I love video games. I’m an avid gamer. As a child I fell in love with flash games on my dial-up connection and I spent countless hours on games like Halo and Half-Life. I recently have taken up replaying Sid Meier’s Civilization V and Dishonored and my all time favourites include games like Bastion, Thomas Was Alone, and Grim Fandango.
This is my medium and I will defend it from misrepresentation and the ignorant media pundits who claim that games rot minds and cause violence. (Really? The Talos Principle causes violence? Dark Echo causes violence? No – violence comes from disengaged communities breeding misguided children whether they have video games or not. At least specify a title, but I digress).
However, loving this medium, I also want to call it out when it makes mistakes, and Pokemon Go is a major step backwards.
Here’s the crux of the problem: the line between reality and fiction. Fiction is a powerful and useful tool. When we step into the magic circle, we gain fresh eyes to see our world. We can reinterpret our surroundings, better understand the implications of our actions, and explore human nature and condition in ways we couldn’t otherwise, by adapting our actions or ideas to new circumstances. Then when you step back into the real world, you have a chance to live a better life.
Or what about the simple delight of a novel experience? Dark Echo didn’t make me rethink human nature, but it gave me the chance to experience raw senses in a way I couldn’t before. But is that experience sustainable? Even if it were, even if I could simulate shooting lines from my hands by clapping, wouldn’t this experience just distract me from the things in life that matter?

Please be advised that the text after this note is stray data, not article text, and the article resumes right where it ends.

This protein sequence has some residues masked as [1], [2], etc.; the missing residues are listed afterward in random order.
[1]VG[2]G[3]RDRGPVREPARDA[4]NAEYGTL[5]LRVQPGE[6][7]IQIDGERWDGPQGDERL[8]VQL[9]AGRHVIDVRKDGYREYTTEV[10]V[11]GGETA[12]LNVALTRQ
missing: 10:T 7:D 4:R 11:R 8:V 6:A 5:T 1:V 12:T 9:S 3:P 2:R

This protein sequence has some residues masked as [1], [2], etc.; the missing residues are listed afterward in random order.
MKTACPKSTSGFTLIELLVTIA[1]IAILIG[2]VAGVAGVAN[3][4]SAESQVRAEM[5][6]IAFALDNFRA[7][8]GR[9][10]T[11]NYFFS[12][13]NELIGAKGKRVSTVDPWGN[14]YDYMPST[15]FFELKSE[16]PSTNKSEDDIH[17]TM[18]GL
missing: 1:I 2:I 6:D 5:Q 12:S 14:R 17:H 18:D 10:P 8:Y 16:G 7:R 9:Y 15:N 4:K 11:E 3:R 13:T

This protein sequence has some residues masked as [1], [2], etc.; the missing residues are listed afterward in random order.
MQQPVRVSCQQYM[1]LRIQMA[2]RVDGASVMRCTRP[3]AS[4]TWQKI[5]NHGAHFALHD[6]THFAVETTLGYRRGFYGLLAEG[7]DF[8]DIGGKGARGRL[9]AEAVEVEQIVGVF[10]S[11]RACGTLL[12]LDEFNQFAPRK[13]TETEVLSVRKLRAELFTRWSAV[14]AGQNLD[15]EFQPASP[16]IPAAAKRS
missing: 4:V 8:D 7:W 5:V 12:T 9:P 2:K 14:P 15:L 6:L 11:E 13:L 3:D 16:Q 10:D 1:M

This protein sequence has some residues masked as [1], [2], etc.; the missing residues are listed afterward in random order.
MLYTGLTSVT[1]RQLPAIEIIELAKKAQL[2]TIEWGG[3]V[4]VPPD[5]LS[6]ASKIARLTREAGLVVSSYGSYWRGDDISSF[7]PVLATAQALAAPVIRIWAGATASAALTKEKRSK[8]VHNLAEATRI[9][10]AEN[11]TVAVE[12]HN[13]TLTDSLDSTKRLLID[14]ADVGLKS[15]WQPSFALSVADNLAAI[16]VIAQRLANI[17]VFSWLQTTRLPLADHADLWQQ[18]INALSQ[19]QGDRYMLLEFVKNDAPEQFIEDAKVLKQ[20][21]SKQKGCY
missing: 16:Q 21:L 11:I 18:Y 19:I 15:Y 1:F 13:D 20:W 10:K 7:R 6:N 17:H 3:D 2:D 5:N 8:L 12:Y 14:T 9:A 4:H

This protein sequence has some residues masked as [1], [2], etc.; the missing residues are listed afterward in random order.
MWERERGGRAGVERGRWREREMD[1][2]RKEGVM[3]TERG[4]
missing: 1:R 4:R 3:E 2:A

The value of fiction depends on the sanctity of its borders. We take what we learn in fiction and carry it into our IRL works, but if our tactic towards the real world is to filter it, not improve it but to create artificial perceptions of it, then what have we gained? Fruitless escapism.
“You’re just pontificating a slippery slope. Pokemon Go isn’t that bad.” You’re partly right. Pokemon Go isn’t necessarily a drug, but it can be. And this technology has the potential to become worse. And even if it’s not entirely evil, is this the best way to use what we’ve been built? What we’ve been given? Do you want to be a slave to your game, having your real demands distracted by the Squirtle by the river? What does that do to your relationships, your job?
Here’s a further problem: asymmetrical experiences of life. This isn’t as much of a problem, but it can’t possibly foster unity in the human race to have some experiencing a reality filtered with pokemon and others not. (What would happen if we combined this with Sesame Credit?)
And if these abstract philosophical problems aren’t enough for you, people have already gotten hurt. People have caused car accidents. I’m sure conversations have been interrupted and that hurts relationships.
My life has been improved by video games more than I care to describe here. The same is true of books. I can say similar things of movies and plays, but the benefit of those experience can only be affected in the real world and if the real world is compromised all we’re left with is vapid escapism and lots of trespassing.
“But… but it’s fun.” Car accidents are fun? Well don’t get me involved. And if you’re going to leave our conversation for a Psyduck, don’t expect me to be there when you get back.
I also considered “Pokemon Stop.”
Much Later Edit: A friend of mine mentioned that this kind of game has the potential to give those with social anxieties a means to interact with others. While I don’t think this completely washes over the game’s problems, it does go to show that Pokemon Go is not completely evil. And I don’t intend to say that it’s completely evil. Only that it’s a step in the wrong direction. I don’t expect Pokemon Go to ruin the world.